The peanut ball arrived on the birthing scene as a useful tool for aiding in maternal comfort and the progress of labour. However, just how and why this versatile device is used to achieve these ends is still a bit sketchy, so here’s an overview of the merits of the peanut ball in the birthing space.

Hip Bone connected to the Thigh Bone

Consider the pregnant pelvis; the bones of the inlet and outlet as well as the joints and ligaments that hold it in place and allow it to move and which have been limbered up under the influence of the pregnancy hormone relaxin to allow even more mobility during labour and birth. Another feature on that landscape are the hip joints, the junctions where the femurs (thigh bones) lock into the pelvis and they play a role in the movement of pelvic bones too. When legs are apart the pelvis is widened, conversely, when legs are together, the pelvis is narrower.

 

Hippy Hippy Shake

Learning how upright positions like standing, sitting, kneeling, and squatting along with movements like walking, rocking, jiggling, rotating and swaying the hips can enhance labour and birth is usually page one of Birth Prep 101. The aim being to create more space for the baby to move into, through and out of the pelvis as labour progresses – being upright and moving is the key.

But what if a woman is confined to the bed or simply feels like having a rest? The positions in this situation are likely to be prolonged sitting up, side lying, back lying, or semi-reclined. All of which inhibit the mobility of the pelvis by causing pressure on the pelvic bones (including the lower back and tail bone). This is when placing a peanut ball between the legs or under the knees can be helpful to facilitate pelvic widening and alignment that is helpful for labour. Side lying is the most effective of the stationary positions because it frees up the back and one side of the pelvis for unrestricted movement of the bones.

Legs Eleven

The progress of labour in stationary positions not only depends on having a peanut ball placed between or under the legs, but is also influenced by where the hips are in relation to the pelvis. The key by and large is to create 90 degrees flexion of the torso, hips and knees (mimicking all fours position) which puts the pelvis in a neutral position. With a sharper angle, the hips are located above the pelvis which maximises the pelvic outlet and  is useful mainly in the pushing phase of labour as baby descends the birth canal1.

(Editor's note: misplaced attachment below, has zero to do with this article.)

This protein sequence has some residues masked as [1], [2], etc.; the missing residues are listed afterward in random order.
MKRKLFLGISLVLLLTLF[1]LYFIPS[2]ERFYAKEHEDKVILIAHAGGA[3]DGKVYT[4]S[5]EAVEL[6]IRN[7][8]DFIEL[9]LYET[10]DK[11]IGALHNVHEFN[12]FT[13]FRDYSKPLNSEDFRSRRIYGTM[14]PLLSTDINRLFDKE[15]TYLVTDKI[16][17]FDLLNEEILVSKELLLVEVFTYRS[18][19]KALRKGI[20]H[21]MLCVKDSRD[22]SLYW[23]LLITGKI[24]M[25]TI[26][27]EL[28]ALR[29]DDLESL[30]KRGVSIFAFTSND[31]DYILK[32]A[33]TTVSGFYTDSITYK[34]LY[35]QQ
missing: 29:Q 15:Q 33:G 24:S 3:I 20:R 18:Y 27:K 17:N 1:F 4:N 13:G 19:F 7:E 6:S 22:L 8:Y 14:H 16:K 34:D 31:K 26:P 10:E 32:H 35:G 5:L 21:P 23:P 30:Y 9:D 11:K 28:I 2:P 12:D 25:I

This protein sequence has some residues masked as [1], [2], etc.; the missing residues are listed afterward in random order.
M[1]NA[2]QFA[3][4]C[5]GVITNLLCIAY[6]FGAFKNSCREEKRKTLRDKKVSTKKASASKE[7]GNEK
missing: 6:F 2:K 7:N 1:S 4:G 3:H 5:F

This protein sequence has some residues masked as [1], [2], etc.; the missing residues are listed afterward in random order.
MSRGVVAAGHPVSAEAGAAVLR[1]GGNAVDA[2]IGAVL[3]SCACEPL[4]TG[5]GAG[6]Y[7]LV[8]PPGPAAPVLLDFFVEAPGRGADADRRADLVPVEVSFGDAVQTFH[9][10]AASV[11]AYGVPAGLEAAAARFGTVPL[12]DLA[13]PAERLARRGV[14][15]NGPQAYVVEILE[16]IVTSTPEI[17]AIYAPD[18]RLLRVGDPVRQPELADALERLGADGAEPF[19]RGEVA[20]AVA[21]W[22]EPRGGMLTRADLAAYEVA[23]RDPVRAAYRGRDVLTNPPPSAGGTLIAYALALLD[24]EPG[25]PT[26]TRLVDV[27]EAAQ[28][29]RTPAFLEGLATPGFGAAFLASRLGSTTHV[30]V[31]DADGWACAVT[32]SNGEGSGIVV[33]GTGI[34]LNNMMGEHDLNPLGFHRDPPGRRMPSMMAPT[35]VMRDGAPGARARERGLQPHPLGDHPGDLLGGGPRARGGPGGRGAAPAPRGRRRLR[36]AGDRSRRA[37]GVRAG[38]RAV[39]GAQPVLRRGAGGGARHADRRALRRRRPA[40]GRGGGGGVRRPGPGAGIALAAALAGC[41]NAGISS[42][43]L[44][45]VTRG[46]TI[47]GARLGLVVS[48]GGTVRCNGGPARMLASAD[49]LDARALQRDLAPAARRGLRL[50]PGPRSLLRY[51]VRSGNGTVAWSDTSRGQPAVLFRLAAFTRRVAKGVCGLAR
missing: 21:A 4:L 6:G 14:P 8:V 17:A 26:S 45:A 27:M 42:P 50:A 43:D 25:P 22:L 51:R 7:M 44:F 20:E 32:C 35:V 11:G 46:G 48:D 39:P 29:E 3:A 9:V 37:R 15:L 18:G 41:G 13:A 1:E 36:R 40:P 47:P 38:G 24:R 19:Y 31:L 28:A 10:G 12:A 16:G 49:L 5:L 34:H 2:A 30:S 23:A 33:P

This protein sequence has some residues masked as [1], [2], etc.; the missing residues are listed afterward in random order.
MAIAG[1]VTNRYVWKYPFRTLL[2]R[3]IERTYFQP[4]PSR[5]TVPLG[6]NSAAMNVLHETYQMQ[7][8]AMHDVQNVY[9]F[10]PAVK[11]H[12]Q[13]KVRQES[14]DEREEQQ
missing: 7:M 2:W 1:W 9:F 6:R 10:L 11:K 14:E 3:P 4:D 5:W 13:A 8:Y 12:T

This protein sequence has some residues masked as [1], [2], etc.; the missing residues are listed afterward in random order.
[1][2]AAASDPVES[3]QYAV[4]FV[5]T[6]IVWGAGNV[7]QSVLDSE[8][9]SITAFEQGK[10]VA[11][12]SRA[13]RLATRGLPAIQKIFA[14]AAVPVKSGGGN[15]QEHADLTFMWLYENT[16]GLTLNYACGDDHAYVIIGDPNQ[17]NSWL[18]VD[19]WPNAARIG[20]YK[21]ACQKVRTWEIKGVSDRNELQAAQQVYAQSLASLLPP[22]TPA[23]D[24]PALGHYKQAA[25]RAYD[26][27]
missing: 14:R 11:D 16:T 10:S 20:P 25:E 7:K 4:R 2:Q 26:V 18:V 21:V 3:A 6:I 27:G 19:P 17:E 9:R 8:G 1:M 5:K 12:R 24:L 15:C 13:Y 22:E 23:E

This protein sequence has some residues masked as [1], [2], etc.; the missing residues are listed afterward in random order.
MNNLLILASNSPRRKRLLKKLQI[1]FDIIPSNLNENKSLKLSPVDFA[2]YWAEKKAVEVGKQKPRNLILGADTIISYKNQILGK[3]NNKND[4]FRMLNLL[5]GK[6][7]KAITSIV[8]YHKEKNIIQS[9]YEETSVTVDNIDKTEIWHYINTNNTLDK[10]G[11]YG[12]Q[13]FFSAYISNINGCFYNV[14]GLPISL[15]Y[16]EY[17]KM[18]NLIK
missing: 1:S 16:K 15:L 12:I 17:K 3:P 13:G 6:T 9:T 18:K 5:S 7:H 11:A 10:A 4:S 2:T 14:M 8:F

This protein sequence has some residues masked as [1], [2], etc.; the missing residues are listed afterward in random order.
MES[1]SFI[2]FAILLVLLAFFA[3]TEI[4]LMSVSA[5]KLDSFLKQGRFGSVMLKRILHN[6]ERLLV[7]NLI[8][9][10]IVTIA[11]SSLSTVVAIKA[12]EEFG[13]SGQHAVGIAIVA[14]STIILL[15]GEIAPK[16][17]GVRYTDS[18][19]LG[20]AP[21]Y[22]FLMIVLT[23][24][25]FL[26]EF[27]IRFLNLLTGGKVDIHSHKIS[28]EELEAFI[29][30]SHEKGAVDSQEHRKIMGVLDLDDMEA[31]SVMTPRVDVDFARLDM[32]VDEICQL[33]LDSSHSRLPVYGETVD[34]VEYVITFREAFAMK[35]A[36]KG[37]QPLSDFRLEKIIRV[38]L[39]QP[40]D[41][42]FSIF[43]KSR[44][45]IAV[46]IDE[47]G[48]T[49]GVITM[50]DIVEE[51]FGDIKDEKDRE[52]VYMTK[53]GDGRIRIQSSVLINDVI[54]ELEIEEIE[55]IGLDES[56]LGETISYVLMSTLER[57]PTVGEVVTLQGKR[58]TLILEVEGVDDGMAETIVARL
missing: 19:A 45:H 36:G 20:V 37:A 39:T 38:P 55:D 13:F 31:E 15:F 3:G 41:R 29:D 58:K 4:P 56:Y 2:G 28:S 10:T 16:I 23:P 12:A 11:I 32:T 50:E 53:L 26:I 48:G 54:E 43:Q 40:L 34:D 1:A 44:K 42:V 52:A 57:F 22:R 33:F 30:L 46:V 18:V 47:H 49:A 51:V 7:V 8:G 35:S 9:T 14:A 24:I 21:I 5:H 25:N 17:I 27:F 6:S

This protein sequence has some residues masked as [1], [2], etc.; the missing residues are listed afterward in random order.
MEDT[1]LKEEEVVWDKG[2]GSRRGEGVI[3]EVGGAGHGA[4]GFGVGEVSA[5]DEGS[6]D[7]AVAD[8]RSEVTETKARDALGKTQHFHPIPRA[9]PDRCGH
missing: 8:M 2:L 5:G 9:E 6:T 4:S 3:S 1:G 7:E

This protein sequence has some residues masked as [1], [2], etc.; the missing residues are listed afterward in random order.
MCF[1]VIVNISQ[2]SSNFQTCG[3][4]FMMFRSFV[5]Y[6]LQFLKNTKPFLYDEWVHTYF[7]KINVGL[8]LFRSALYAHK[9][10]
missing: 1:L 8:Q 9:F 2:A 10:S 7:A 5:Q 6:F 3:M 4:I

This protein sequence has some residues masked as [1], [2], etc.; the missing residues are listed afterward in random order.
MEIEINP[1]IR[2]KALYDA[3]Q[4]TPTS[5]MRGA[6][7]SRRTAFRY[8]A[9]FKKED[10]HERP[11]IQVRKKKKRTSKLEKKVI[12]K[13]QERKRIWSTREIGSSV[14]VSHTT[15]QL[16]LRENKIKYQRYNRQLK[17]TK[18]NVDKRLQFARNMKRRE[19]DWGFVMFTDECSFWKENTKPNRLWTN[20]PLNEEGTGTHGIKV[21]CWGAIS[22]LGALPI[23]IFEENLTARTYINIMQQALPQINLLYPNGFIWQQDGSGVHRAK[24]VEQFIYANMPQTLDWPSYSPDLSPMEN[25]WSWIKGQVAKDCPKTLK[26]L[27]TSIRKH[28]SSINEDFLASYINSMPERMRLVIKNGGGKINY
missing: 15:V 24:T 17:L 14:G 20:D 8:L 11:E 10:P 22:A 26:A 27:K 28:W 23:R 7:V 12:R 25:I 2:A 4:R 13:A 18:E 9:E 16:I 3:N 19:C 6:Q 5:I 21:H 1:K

Generally speaking however, labour’s progress in stationary positions is mostly helped by the neutral position of the pelvis with the aid of a peanut ball which allow the following techniques to be easily applied where necessary 1:

 

Hip Extension – opens pelvic inlet for baby to enter pelvis, reduces pelvic outlet in the process

Hip Flexion – opens pelvic outlet for baby to exit pelvis, reduces pelvic inlet in the process

Internal rotation of the hips – closes front of the pelvis, increases space at the back

External Rotation of the hips – opens front of pelvis, decreases space at the back

Symmetrical Positions– both legs and peanut ball

Asymmetrical Positions– one leg and peanut ball

 

Bingo!

So there’s a glimpse of how and why women can use a peanut ball during labour and birth to help optimise their baby’s movement into and through the pelvis if she needs to rest or is confined to the bed. Consider checking to ensure your place of birth offers peanut balls to include in your Labour and Birth Tool Kit and collaborate with your care givers on how best to use it for optimal effect if the need arises.

References & Websites cited

You Tube Video, Optimal maternal positioning – Using a Peanut Ball to enable labour progress the correct way, Aug 25, 2020, ibirthprofessionals.

Photo taken from Baby Gaga

 

 

 

 

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